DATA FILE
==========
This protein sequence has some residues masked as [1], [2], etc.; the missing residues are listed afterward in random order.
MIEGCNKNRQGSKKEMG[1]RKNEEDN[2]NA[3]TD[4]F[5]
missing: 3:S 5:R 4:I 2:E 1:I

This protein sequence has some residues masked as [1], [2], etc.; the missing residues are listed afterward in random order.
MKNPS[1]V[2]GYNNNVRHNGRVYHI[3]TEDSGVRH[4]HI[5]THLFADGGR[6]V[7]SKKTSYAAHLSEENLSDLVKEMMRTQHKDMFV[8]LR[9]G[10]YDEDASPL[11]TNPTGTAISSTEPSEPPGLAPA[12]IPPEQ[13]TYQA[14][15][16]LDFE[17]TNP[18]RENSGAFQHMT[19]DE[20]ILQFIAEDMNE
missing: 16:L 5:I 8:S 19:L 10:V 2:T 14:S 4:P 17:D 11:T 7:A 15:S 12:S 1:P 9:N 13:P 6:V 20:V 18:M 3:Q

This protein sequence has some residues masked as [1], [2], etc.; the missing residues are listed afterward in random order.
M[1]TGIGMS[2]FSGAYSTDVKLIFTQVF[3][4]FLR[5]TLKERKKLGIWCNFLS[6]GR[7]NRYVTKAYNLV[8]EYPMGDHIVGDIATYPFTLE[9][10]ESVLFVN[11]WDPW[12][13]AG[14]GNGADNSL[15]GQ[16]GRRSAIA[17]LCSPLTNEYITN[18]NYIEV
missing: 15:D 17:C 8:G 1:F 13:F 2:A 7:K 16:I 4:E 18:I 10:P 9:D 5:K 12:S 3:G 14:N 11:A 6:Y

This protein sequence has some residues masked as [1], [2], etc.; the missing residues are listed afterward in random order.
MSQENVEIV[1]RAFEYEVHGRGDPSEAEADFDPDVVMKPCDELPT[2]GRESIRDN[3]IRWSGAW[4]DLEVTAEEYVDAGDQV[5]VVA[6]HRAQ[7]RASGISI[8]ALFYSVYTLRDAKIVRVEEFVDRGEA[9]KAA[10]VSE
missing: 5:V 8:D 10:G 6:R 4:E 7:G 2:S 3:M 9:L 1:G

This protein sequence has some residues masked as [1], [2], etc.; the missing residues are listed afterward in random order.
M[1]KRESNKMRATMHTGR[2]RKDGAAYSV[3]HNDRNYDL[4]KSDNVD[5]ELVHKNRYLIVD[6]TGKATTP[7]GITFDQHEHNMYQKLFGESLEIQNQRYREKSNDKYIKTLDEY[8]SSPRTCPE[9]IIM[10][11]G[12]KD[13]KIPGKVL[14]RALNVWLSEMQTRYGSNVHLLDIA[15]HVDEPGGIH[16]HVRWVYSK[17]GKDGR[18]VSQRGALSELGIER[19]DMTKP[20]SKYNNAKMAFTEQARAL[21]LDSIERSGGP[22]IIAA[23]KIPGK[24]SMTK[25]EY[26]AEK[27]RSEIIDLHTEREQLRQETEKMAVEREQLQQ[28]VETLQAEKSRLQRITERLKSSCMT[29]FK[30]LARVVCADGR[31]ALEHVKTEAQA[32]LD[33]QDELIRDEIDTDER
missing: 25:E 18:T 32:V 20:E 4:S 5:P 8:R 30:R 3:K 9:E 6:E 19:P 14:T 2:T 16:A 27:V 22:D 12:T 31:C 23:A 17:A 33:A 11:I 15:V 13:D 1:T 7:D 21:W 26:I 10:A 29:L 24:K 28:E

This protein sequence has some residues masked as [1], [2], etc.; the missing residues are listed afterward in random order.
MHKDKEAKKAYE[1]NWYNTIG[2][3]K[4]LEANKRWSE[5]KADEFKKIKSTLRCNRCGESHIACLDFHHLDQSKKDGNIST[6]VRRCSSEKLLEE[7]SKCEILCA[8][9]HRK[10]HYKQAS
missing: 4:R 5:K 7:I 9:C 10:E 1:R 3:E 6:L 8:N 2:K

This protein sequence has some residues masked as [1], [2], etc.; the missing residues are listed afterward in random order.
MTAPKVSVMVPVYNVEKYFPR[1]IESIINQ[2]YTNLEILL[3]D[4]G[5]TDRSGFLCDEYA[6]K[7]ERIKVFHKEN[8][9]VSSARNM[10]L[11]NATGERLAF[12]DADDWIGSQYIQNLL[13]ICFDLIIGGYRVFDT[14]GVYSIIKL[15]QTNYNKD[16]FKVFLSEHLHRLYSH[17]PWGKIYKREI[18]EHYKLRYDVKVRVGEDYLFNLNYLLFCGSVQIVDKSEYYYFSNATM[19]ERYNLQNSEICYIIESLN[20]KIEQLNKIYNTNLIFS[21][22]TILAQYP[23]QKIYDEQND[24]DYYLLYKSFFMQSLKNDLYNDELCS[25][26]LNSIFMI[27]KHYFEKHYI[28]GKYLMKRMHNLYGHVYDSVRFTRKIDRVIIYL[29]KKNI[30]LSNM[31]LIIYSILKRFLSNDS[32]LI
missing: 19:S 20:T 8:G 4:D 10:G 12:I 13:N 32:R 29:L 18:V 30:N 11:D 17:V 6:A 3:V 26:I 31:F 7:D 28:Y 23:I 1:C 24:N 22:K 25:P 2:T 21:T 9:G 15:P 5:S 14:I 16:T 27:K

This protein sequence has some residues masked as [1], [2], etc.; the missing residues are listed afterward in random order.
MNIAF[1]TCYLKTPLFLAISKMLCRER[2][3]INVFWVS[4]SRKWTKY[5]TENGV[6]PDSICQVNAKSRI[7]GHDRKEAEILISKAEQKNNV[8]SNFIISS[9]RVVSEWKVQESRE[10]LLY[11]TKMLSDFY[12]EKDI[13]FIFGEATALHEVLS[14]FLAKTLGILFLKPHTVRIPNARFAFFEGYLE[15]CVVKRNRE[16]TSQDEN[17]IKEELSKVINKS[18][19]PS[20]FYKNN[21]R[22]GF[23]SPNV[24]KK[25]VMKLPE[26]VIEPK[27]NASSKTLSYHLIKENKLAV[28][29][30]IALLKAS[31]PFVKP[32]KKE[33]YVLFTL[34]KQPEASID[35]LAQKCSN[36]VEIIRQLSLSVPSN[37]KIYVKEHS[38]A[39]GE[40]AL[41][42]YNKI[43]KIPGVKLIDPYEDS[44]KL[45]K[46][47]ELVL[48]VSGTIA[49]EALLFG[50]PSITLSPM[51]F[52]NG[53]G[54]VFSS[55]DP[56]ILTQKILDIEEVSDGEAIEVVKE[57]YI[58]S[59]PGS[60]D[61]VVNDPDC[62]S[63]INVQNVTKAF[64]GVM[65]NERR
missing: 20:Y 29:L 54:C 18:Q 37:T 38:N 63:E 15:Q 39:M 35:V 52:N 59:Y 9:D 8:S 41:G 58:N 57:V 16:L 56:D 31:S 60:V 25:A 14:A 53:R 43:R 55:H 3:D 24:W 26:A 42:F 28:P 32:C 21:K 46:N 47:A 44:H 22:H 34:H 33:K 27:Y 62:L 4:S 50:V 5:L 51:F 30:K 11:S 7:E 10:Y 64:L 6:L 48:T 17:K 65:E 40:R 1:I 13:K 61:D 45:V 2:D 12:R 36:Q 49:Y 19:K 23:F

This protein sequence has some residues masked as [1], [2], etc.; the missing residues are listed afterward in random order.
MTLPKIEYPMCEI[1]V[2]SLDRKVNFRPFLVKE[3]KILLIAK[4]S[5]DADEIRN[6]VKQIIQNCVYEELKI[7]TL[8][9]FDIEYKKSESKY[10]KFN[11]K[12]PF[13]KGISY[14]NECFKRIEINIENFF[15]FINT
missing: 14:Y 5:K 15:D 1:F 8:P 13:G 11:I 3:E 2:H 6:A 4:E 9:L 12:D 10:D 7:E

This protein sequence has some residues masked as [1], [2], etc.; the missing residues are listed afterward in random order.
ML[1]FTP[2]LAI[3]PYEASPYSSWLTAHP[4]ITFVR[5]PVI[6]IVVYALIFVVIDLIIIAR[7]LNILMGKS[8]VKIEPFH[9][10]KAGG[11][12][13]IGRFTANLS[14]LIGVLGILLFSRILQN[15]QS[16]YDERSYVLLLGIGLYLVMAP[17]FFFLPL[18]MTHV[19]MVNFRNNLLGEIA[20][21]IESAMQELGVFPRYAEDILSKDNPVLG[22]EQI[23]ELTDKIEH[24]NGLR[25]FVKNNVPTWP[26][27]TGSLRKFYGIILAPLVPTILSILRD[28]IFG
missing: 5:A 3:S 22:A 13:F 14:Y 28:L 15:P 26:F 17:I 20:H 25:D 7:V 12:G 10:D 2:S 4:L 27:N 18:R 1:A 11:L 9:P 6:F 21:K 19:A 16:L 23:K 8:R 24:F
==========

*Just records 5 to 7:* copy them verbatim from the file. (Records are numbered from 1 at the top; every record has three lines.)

This protein sequence has some residues masked as [1], [2], etc.; the missing residues are listed afterward in random order.
M[1]KRESNKMRATMHTGR[2]RKDGAAYSV[3]HNDRNYDL[4]KSDNVD[5]ELVHKNRYLIVD[6]TGKATTP[7]GITFDQHEHNMYQKLFGESLEIQNQRYREKSNDKYIKTLDEY[8]SSPRTCPE[9]IIM[10][11]G[12]KD[13]KIPGKVL[14]RALNVWLSEMQTRYGSNVHLLDIA[15]HVDEPGGIH[16]HVRWVYSK[17]GKDGR[18]VSQRGALSELGIER[19]DMTKP[20]SKYNNAKMAFTEQARAL[21]LDSIERSGGP[22]IIAA[23]KIPGK[24]SMTK[25]EY[26]AEK[27]RSEIIDLHTEREQLRQETEKMAVEREQLQQ[28]VETLQAEKSRLQRITERLKSSCMT[29]FK[30]LARVVCADGR[31]ALEHVKTEAQA[32]LD[33]QDELIRDEIDTDER
missing: 25:E 18:T 32:V 20:E 4:S 5:P 8:R 30:R 3:K 9:E 6:E 19:P 14:T 2:T 16:A 27:V 22:D 12:T 31:C 23:A 17:A 33:A 11:I 15:V 13:D 1:T 7:D 21:W 26:I 10:A 29:L 24:K 28:E

This protein sequence has some residues masked as [1], [2], etc.; the missing residues are listed afterward in random order.
MHKDKEAKKAYE[1]NWYNTIG[2][3]K[4]LEANKRWSE[5]KADEFKKIKSTLRCNRCGESHIACLDFHHLDQSKKDGNIST[6]VRRCSSEKLLEE[7]SKCEILCA[8][9]HRK[10]HYKQAS
missing: 4:R 5:K 7:I 9:C 10:E 1:R 3:E 6:L 8:N 2:K

This protein sequence has some residues masked as [1], [2], etc.; the missing residues are listed afterward in random order.
MTAPKVSVMVPVYNVEKYFPR[1]IESIINQ[2]YTNLEILL[3]D[4]G[5]TDRSGFLCDEYA[6]K[7]ERIKVFHKEN[8][9]VSSARNM[10]L[11]NATGERLAF[12]DADDWIGSQYIQNLL[13]ICFDLIIGGYRVFDT[14]GVYSIIKL[15]QTNYNKD[16]FKVFLSEHLHRLYSH[17]PWGKIYKREI[18]EHYKLRYDVKVRVGEDYLFNLNYLLFCGSVQIVDKSEYYYFSNATM[19]ERYNLQNSEICYIIESLN[20]KIEQLNKIYNTNLIFS[21][22]TILAQYP[23]QKIYDEQND[24]DYYLLYKSFFMQSLKNDLYNDELCS[25][26]LNSIFMI[27]KHYFEKHYI[28]GKYLMKRMHNLYGHVYDSVRFTRKIDRVIIYL[29]KKNI[30]LSNM[31]LIIYSILKRFLSNDS[32]LI
missing: 19:S 20:T 8:G 4:D 10:G 12:I 13:N 32:R 29:L 18:V 30:N 11:D 17:V 6:A 3:V 26:I 31:F 7:D 28:Y 23:I 1:C 24:N 22:K 25:P 2:T 21:T 9:G 15:P 5:S 14:I 16:T 27:K